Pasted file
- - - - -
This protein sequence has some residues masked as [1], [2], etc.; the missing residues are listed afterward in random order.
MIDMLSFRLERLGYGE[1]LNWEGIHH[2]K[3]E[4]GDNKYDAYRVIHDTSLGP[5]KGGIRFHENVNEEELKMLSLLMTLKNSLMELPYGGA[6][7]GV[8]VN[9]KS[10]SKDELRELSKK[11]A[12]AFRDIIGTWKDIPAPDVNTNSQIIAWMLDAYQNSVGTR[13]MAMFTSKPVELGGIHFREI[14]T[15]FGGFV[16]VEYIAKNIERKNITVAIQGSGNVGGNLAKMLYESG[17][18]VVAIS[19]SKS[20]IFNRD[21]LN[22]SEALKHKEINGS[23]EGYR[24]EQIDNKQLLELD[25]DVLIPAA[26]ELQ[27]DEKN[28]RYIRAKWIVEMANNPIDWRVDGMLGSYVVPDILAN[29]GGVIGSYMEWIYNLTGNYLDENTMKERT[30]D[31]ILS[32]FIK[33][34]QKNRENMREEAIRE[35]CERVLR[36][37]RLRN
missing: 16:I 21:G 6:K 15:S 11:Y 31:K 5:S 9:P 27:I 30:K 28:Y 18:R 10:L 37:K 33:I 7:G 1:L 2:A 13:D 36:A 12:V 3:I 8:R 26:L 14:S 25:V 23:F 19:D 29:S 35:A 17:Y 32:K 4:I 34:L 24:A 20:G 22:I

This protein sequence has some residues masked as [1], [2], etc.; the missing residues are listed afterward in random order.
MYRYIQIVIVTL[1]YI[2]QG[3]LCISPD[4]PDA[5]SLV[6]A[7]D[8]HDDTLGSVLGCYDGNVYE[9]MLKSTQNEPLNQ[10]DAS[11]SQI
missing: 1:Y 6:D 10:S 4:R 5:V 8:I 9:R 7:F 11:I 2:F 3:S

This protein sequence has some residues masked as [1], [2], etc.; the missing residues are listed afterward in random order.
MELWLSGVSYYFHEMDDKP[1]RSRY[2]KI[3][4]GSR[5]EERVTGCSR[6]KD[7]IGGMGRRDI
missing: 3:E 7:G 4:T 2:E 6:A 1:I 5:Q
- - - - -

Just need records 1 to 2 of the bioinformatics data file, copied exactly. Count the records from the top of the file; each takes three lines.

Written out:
This protein sequence has some residues masked as [1], [2], etc.; the missing residues are listed afterward in random order.
MIDMLSFRLERLGYGE[1]LNWEGIHH[2]K[3]E[4]GDNKYDAYRVIHDTSLGP[5]KGGIRFHENVNEEELKMLSLLMTLKNSLMELPYGGA[6][7]GV[8]VN[9]KS[10]SKDELRELSKK[11]A[12]AFRDIIGTWKDIPAPDVNTNSQIIAWMLDAYQNSVGTR[13]MAMFTSKPVELGGIHFREI[14]T[15]FGGFV[16]VEYIAKNIERKNITVAIQGSGNVGGNLAKMLYESG[17][18]VVAIS[19]SKS[20]IFNRD[21]LN[22]SEALKHKEINGS[23]EGYR[24]EQIDNKQLLELD[25]DVLIPAA[26]ELQ[27]DEKN[28]RYIRAKWIVEMANNPIDWRVDGMLGSYVVPDILAN[29]GGVIGSYMEWIYNLTGNYLDENTMKERT[30]D[31]ILS[32]FIK[33][34]QKNRENMREEAIRE[35]CERVLR[36][37]RLRN
missing: 16:I 21:G 6:K 15:S 11:Y 31:K 5:S 9:P 27:I 30:K 28:Y 18:R 10:L 37:K 33:I 7:G 1:L 2:A 13:D 36:A 12:V 3:I 8:R 26:L 14:S 25:V 23:F 19:D 29:S 35:A 17:Y 32:K 4:I 34:L 24:A 20:G 22:I

This protein sequence has some residues masked as [1], [2], etc.; the missing residues are listed afterward in random order.
MYRYIQIVIVTL[1]YI[2]QG[3]LCISPD[4]PDA[5]SLV[6]A[7]D[8]HDDTLGSVLGCYDGNVYE[9]MLKSTQNEPLNQ[10]DAS[11]SQI
missing: 1:Y 6:D 10:S 4:R 5:V 8:I 9:R 7:F 11:I 2:F 3:S